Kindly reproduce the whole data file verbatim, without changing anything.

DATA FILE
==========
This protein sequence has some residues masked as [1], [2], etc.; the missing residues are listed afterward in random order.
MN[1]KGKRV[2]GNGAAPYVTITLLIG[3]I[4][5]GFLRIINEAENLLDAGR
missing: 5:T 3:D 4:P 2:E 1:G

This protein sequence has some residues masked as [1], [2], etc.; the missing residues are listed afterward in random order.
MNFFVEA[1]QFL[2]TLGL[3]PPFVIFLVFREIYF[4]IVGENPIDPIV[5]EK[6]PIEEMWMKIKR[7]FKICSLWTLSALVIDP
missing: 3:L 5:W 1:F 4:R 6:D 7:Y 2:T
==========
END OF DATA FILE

This protein sequence has some residues masked as [1], [2], etc.; the missing residues are listed afterward in random order.
MN[1]KGKRV[2]GNGAAPYVTITLLIG[3]I[4][5]GFLRIINEAENLLDAGR
missing: 5:T 3:D 4:P 2:E 1:G

This protein sequence has some residues masked as [1], [2], etc.; the missing residues are listed afterward in random order.
MNFFVEA[1]QFL[2]TLGL[3]PPFVIFLVFREIYF[4]IVGENPIDPIV[5]EK[6]PIEEMWMKIKR[7]FKICSLWTLSALVIDP
missing: 3:L 5:W 1:F 4:R 6:D 7:Y 2:T